"If you can dream it, you can do it." -Walt Disney

Friday, November 16, 2012

Wine & Dine Half Marathon Recap

Saturday, November 10th.

I woke up much earlier than I had hoped, probably around 8am. I laid around for a bit, debating whether or not to get up, head to the food court, and get some breakfast. My intention all along was to have something like an english muffin with peanut butter and a banana to start prepping my body. But I am not typically a breakfast eater, and I didn't think it was a good idea to start adjusting my body to an unusual food regiment on the day of my race. That, and I liked the warmth of my bed. I did enjoy a bit of Downtown Disney where I stopped at Earl of Sandwich for a caprese sandwich. Not long after, I returned to my room in the hopes that I could take a nap. Never happened. I think I was just too excited about the race.

Finally, I started getting ready. Not long before heading towards the event transportation, I ate a banana and some Sports Beans. And the time came to head towards the race.

The field was full of runners and their spectators. Some (ok, a lot) were in line for a Mickey meet & greet. Some were standing around chatting. Some were on the field dancing and warming up to the songs they had playing. After checking in my bag, I decided to join the last group. It was probably a very good choice since I was freezing and had forgotten to pack a throwaway shirt. After dancing my heart out to songs like "I Gotta Feeling" (which I had been hoping they would play) and "Gangnam Style" (Yes, I danced to that. There is photographic evidence. I will not post it here.) I headed to a meet up with my fellow DISboards friends...

They are truly a great group of people, and I was excited to finally put faces to the names that I have been chatting with for so long in preparation for this race. They became my running family. I do hope that I will have the pleasure of enjoying future races with them.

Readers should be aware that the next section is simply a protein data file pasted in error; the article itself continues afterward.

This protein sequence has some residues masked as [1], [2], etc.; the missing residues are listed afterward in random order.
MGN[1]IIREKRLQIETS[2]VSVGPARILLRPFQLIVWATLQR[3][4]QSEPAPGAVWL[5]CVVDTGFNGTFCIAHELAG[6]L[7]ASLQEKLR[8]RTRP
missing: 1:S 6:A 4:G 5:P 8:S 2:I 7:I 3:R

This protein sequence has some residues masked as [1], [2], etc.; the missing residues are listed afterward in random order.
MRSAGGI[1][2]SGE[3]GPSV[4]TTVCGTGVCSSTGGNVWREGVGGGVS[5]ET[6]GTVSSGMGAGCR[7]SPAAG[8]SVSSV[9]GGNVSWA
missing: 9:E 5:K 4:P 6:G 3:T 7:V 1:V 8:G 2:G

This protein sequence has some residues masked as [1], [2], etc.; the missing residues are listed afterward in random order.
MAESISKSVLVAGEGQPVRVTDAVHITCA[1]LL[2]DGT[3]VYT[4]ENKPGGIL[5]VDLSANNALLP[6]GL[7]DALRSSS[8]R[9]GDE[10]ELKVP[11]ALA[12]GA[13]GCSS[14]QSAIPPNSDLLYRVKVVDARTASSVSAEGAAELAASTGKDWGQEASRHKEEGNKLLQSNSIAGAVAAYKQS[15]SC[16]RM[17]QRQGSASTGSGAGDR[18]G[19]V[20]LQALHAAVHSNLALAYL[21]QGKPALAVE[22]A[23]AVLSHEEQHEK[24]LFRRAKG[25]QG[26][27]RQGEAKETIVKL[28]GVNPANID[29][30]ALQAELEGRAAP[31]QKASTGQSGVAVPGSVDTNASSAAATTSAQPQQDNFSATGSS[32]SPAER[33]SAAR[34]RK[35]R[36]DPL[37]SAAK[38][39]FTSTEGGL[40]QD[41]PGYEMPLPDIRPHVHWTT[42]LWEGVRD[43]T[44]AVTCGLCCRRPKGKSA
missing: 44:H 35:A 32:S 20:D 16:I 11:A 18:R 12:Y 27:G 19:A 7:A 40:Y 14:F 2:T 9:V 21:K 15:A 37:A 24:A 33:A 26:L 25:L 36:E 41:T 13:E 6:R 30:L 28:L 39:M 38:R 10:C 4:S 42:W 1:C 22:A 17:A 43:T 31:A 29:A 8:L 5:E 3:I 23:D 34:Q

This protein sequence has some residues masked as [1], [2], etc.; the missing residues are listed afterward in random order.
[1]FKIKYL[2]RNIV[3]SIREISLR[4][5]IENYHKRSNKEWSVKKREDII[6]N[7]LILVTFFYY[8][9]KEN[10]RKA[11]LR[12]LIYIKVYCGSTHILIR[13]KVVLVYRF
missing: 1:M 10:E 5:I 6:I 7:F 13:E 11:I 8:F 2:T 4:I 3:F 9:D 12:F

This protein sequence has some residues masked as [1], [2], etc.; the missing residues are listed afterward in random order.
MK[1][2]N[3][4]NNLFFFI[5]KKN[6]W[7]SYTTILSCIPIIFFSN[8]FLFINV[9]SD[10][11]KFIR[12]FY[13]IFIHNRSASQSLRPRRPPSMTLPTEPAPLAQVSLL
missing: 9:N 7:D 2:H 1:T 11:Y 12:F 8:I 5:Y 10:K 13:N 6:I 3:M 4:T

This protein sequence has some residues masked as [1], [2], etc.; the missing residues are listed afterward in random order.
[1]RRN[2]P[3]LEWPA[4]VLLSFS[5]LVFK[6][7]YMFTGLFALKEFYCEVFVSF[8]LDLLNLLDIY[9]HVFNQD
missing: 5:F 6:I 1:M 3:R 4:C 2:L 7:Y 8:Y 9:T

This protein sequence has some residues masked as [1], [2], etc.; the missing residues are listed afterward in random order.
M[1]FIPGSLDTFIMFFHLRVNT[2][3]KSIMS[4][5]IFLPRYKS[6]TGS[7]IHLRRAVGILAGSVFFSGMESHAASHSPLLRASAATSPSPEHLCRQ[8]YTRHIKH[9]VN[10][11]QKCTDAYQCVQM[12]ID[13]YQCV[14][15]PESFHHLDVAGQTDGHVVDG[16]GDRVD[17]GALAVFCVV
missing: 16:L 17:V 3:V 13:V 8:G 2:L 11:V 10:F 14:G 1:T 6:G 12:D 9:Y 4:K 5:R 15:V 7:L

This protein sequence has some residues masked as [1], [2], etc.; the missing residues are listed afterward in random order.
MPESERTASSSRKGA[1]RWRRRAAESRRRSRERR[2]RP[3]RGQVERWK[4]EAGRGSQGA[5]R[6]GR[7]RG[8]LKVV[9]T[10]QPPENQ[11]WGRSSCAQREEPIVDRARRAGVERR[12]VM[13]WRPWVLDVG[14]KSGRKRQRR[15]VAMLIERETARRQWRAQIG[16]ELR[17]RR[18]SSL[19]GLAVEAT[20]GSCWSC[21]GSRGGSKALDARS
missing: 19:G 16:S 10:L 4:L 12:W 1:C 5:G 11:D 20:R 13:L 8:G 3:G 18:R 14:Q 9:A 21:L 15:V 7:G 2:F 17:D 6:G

After the meet up, I headed to my corral. Since I was in the very last corral, I wanted to be as close to the front as possible. In other words, I wanted to be as far away from the balloon ladies as possible. Jeff Galloway called them the grim reapers of the race, and they truly are. They are the ones who make sure that the runners are keeping up with the the pace. If they catch up to you and/or pass you...you are swept. I waited in my corral for the start...which wasn't going to be for another hour and forty five minutes. Finally, 10pm came. The National Anthem had been sung a few minutes before, and fireworks went off to set the first corral loose. In five minute waves, each corral had its own fireworks send off. Then, it was my turn.

About one minute before the start
At 10:25pm, our corral's fireworks went off (amongst our cheers) and the running began. The first part is kind of a blur. It is really the momentum and adrenaline of the start that carries you through those first few miles. I do remember seeing runners on the other side of the highway going the opposite way, meaning that about 30 minutes or so into the race, they were already half way done. I am almost positive that I saw Anton Van Zyl leading the pack (who would also go on to win the half for the third time in 1:14).